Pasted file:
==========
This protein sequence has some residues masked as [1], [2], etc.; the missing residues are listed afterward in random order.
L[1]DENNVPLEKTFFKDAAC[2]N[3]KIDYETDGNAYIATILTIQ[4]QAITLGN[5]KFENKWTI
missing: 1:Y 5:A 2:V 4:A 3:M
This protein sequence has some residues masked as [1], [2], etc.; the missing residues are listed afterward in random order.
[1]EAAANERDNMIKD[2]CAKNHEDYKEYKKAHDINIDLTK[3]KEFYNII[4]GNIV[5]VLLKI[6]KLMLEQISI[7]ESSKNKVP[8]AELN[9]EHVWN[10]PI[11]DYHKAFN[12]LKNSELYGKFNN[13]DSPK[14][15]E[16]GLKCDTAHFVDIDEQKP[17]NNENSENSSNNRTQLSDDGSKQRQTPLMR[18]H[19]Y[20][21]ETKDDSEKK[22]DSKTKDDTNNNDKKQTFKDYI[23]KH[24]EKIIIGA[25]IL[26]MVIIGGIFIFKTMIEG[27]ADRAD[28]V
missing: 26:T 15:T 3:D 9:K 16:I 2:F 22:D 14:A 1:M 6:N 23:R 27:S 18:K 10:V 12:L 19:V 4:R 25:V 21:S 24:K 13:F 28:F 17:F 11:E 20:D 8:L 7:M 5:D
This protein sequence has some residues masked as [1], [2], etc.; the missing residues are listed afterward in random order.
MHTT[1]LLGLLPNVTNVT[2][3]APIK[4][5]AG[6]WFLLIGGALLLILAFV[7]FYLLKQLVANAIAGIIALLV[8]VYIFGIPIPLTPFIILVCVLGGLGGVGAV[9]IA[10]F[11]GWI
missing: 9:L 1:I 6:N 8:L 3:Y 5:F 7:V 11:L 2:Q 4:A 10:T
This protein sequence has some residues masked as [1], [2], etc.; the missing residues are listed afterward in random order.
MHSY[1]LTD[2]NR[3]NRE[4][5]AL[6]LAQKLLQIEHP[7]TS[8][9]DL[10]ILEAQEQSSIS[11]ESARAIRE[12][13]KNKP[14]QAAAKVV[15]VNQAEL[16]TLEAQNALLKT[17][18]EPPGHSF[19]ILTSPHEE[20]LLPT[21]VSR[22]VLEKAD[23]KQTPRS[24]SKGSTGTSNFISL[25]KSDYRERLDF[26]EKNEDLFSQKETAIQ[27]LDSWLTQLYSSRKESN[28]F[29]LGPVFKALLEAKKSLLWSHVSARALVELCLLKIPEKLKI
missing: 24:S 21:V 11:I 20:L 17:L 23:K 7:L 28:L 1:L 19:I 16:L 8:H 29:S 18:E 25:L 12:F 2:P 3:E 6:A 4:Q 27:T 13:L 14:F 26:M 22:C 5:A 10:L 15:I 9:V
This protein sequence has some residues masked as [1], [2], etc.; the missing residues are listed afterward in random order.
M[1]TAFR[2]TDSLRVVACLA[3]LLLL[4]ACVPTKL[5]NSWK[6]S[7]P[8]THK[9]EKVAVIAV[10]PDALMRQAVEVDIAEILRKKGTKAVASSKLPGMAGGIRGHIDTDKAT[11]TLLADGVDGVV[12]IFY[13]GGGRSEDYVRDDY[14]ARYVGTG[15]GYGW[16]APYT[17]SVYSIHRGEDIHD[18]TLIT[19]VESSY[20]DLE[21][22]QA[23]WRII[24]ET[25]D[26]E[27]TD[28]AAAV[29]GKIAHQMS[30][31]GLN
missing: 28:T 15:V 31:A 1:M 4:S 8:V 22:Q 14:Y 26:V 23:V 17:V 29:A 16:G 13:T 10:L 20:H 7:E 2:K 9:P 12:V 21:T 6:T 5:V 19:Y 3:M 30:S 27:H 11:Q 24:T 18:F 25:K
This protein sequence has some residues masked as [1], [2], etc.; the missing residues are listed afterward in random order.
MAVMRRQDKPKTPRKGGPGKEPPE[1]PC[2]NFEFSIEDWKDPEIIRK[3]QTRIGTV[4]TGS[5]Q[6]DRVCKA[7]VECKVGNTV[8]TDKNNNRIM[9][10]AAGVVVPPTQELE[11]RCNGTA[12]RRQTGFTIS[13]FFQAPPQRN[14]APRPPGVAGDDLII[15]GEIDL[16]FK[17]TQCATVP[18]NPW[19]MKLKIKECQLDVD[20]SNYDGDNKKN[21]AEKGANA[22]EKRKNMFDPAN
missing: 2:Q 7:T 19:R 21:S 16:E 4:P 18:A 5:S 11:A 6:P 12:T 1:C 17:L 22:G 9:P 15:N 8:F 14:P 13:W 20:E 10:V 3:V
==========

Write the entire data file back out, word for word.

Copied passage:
This protein sequence has some residues masked as [1], [2], etc.; the missing residues are listed afterward in random order.
L[1]DENNVPLEKTFFKDAAC[2]N[3]KIDYETDGNAYIATILTIQ[4]QAITLGN[5]KFENKWTI
missing: 1:Y 5:A 2:V 4:A 3:M
This protein sequence has some residues masked as [1], [2], etc.; the missing residues are listed afterward in random order.
[1]EAAANERDNMIKD[2]CAKNHEDYKEYKKAHDINIDLTK[3]KEFYNII[4]GNIV[5]VLLKI[6]KLMLEQISI[7]ESSKNKVP[8]AELN[9]EHVWN[10]PI[11]DYHKAFN[12]LKNSELYGKFNN[13]DSPK[14][15]E[16]GLKCDTAHFVDIDEQKP[17]NNENSENSSNNRTQLSDDGSKQRQTPLMR[18]H[19]Y[20][21]ETKDDSEKK[22]DSKTKDDTNNNDKKQTFKDYI[23]KH[24]EKIIIGA[25]IL[26]MVIIGGIFIFKTMIEG[27]ADRAD[28]V
missing: 26:T 15:T 3:D 9:K 16:I 2:F 22:D 14:A 1:M 6:N 23:R 27:S 18:K 10:V 12:L 19:V 4:R 25:V 21:S 24:K 13:F 28:F 17:F 11:E 20:D 8:L 7:M 5:D
This protein sequence has some residues masked as [1], [2], etc.; the missing residues are listed afterward in random order.
MHTT[1]LLGLLPNVTNVT[2][3]APIK[4][5]AG[6]WFLLIGGALLLILAFV[7]FYLLKQLVANAIAGIIALLV[8]VYIFGIPIPLTPFIILVCVLGGLGGVGAV[9]IA[10]F[11]GWI
missing: 9:L 1:I 6:N 8:L 3:Y 5:F 7:V 11:L 2:Q 4:A 10:T
This protein sequence has some residues masked as [1], [2], etc.; the missing residues are listed afterward in random order.
MHSY[1]LTD[2]NR[3]NRE[4][5]AL[6]LAQKLLQIEHP[7]TS[8][9]DL[10]ILEAQEQSSIS[11]ESARAIRE[12][13]KNKP[14]QAAAKVV[15]VNQAEL[16]TLEAQNALLKT[17][18]EPPGHSF[19]ILTSPHEE[20]LLPT[21]VSR[22]VLEKAD[23]KQTPRS[24]SKGSTGTSNFISL[25]KSDYRERLDF[26]EKNEDLFSQKETAIQ[27]LDSWLTQLYSSRKESN[28]F[29]LGPVFKALLEAKKSLLWSHVSARALVELCLLKIPEKLKI
missing: 24:S 21:V 11:I 20:L 17:L 23:K 7:L 28:L 1:L 19:I 16:L 8:H 29:S 18:E 25:L 12:F 2:P 3:E 6:A 4:Q 27:T 13:L 14:F 26:M 22:C 5:A 10:L 15:I 9:V
This protein sequence has some residues masked as [1], [2], etc.; the missing residues are listed afterward in random order.
M[1]TAFR[2]TDSLRVVACLA[3]LLLL[4]ACVPTKL[5]NSWK[6]S[7]P[8]THK[9]EKVAVIAV[10]PDALMRQAVEVDIAEILRKKGTKAVASSKLPGMAGGIRGHIDTDKAT[11]TLLADGVDGVV[12]IFY[13]GGGRSEDYVRDDY[14]ARYVGTG[15]GYGW[16]APYT[17]SVYSIHRGEDIHD[18]TLIT[19]VESSY[20]DLE[21][22]QA[23]WRII[24]ET[25]D[26]E[27]TD[28]AAAV[29]GKIAHQMS[30][31]GLN
missing: 28:T 15:V 31:A 1:M 4:S 8:V 22:Q 14:Y 26:V 23:V 17:V 29:A 16:G 13:T 10:L 20:H 7:E 2:K 9:P 12:V 21:T 6:T 5:V 19:Y 3:M 30:S 27:H 11:Q 24:T 18:F 25:K
This protein sequence has some residues masked as [1], [2], etc.; the missing residues are listed afterward in random order.
MAVMRRQDKPKTPRKGGPGKEPPE[1]PC[2]NFEFSIEDWKDPEIIRK[3]QTRIGTV[4]TGS[5]Q[6]DRVCKA[7]VECKVGNTV[8]TDKNNNRIM[9][10]AAGVVVPPTQELE[11]RCNGTA[12]RRQTGFTIS[13]FFQAPPQRN[14]APRPPGVAGDDLII[15]GEIDL[16]FK[17]TQCATVP[18]NPW[19]MKLKIKECQLDVD[20]SNYDGDNKKN[21]AEKGANA[22]EKRKNMFDPAN
missing: 2:Q 7:T 19:R 21:S 16:E 4:P 18:A 5:S 11:A 6:P 12:T 1:C 17:L 22:G 9:P 15:N 8:F 14:P 13:W 20:E 10:V 3:V